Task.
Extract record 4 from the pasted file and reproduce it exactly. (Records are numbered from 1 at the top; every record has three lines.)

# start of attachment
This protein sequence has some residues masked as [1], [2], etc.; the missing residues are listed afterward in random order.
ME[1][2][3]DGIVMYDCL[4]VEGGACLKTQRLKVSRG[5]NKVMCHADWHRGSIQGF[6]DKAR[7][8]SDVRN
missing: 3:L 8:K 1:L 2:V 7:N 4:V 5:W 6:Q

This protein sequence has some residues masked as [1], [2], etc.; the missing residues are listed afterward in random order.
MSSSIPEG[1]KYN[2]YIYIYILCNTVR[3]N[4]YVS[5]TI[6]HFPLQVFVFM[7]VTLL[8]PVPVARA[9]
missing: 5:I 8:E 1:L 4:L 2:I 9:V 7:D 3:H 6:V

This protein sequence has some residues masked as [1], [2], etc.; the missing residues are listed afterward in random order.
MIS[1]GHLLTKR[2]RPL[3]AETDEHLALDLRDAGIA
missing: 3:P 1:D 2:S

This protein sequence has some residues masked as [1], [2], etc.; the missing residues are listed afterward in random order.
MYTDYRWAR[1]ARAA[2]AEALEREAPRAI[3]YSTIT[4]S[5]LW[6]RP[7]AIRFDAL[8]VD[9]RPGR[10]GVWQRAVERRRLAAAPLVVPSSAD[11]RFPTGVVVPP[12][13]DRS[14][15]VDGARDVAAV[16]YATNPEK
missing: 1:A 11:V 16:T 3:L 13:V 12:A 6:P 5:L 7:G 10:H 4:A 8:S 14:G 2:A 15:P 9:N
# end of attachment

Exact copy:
This protein sequence has some residues masked as [1], [2], etc.; the missing residues are listed afterward in random order.
MYTDYRWAR[1]ARAA[2]AEALEREAPRAI[3]YSTIT[4]S[5]LW[6]RP[7]AIRFDAL[8]VD[9]RPGR[10]GVWQRAVERRRLAAAPLVVPSSAD[11]RFPTGVVVPP[12][13]DRS[14][15]VDGARDVAAV[16]YATNPEK
missing: 1:A 11:V 16:T 3:L 13:V 12:A 6:P 5:L 7:G 10:H 4:A 8:S 14:G 2:A 15:P 9:N